Teaching blends and digraphs should begin with our ears, “Say scarf. Say shark. What do you HEAR at the beginning?” When we teach blends and digraphs it’s important to emphasize that we’re hearing two sounds blending together in a blend, but digraphs only make one sound. Once kids understand that, they’re like little blend and digraphs word detectives finding them in places you’ve taken for granted! The consonant Blends and Digraphs Activity Pack is 265+ pages of hands-on, engaging activities in full-color and black & white for learning to read. More than ten activities for lots of opportunities to practice digraphs and blends with different skill levels.

– Life Over C's

Recommended Grade Level:

Blends Bundle Supplies:

  • Printer/Ink
  • Paper Cutter/Scissors
  • Laminating Supplies
  • Clothespins
  • Play Dough
  • Alphabet Magnets

Learning Consonant Blends and Digraphs in Primary Grades

BLENDS AND DIGRAPHS GAMES

FOCUS ON DIGRAPHS AND BLENDS SEPARATELY, BECAUSE THEY ARE ACTUALLY TWO DIFFERENT THINGS.

Are you wondering what is the difference between blends and digraphs? They are both two-letter combinations. However, blends “blend” together. You can still hear each individual sound, whereas digraphs go together to produce one sound.

There are many common blends, but digraphs are limited to /sh/th/wh/ch/ph/.

This pack of hands-on activities focuses on consonant clusters (blends) words and digraphs. When kids are working on decoding and building reading fluency, it’s important to give them lots and lots of practice with one skill at a time. Or they might become confused! Teach digraphs in the same way with hands-on practice!

I love the consonant blends puzzles because it’s super valuable practice without a blends/digraphs worksheet in sight!

Here are some helpful ways to introduce and emphasize consonant blends:

  • As you say each word, stretch out the sounds in the blends to help kids hear them
  • Ask children to repeat the stretched out sounds to see if they can identify the blend
  • Ask, “What sounds do you hear? What letters blend together to make those sounds?”
  • Highlight blends with markers as you work on worksheets or printables
– Life Over C's 11 different beginning blends and digraph activities for literacy centers. Lots of ways to differentiate and build understanding of blends. Over 120 pages of activities! Leveled puzzles, clip cards, sorting mats, play dough mats, matching cards, card games and more! Your students will be Wild about Blends & Digraphs!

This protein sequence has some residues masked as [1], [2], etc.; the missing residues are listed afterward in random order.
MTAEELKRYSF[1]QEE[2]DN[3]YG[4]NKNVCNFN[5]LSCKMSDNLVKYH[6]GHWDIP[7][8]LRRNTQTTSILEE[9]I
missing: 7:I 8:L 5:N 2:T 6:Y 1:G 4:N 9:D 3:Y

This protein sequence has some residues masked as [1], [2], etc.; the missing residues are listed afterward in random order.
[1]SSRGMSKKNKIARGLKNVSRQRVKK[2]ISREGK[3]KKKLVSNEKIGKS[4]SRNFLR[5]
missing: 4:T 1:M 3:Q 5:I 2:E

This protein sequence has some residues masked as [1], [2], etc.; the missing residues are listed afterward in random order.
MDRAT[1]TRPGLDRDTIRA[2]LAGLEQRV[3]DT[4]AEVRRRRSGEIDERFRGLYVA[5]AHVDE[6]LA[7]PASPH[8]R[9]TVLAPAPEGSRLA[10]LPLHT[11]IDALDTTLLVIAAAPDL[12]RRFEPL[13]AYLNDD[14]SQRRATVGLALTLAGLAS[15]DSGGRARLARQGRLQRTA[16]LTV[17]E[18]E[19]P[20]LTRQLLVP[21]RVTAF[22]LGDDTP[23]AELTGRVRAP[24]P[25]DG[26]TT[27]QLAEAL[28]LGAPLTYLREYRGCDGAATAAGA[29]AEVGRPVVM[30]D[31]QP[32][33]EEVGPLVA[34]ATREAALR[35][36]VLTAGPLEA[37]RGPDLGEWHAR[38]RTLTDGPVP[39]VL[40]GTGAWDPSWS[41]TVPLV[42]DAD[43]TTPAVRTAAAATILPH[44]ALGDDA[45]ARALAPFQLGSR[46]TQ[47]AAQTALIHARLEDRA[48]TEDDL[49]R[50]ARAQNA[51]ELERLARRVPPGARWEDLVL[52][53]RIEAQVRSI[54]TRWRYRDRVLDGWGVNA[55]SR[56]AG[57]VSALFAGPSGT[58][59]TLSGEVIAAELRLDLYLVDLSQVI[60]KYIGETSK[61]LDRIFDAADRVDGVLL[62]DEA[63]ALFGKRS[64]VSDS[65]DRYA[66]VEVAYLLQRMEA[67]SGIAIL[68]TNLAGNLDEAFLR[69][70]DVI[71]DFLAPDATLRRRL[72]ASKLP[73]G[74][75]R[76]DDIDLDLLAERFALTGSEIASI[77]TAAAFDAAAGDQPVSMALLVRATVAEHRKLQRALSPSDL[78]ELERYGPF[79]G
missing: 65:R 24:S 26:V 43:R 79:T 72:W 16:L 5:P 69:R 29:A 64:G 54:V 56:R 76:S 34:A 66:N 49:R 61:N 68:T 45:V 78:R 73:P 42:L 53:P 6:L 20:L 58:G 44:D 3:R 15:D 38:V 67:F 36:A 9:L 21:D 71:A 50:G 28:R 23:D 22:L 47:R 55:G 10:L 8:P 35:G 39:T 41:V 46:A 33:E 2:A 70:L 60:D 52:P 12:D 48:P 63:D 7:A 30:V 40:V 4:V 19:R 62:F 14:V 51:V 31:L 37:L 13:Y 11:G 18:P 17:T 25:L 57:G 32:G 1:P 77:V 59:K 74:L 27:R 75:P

What Can 2nd Grade Learn While Working With Blends and Digraphs Word Lists?

WORDS WITH BLENDS AND DIGRAPHS

LEARNING THAT TWO CONSONANTS NEXT TO EACH OTHER WILL BLEND TOGETHER IS A VALUABLE PIECE OF INFORMATION FOR KIDS AS THEY PIECE TOGETHER THE CODE OF READING.

The more we can teach kids about how our written language works, the better. Don’t be afraid to teach kids to identify and name blends as “blends”! It will help them read multi-syllabic words without help because they understand how to decode specific combinations of letters like vowels, digraphs, prefixes, suffixes, etc.

Here are the beginning blends and digraphs you’ll find within the activity pack:

  • bl/cl/gl/fl/pl/sl
  • br/cr/fr/dr/gr/pr/tr
  • sc/sk/sl/sm/sn/sp/st/sw
  • sh/ch/th/wh/ph

Why Is It Important For Kids To Learn About Consonant Blends?

Learning to read is obviously key in elementary school. Teachers should be very explicit with instruction and provide lots of hands-on activities for practice.

Improved Phonics: Teaching blends and digraphs with free printable activities helps kids decode and blend sounds more effectively, laying a strong foundation for reading and word recognition.

Vocabulary: Learning consonant blends exposes children to a broader range of words, many of which are commonly used in the English language.

Fluency: Instead of pausing to sound out each individual letter, they can quickly identify blends and read them together, leading to smoother and more effortless reading.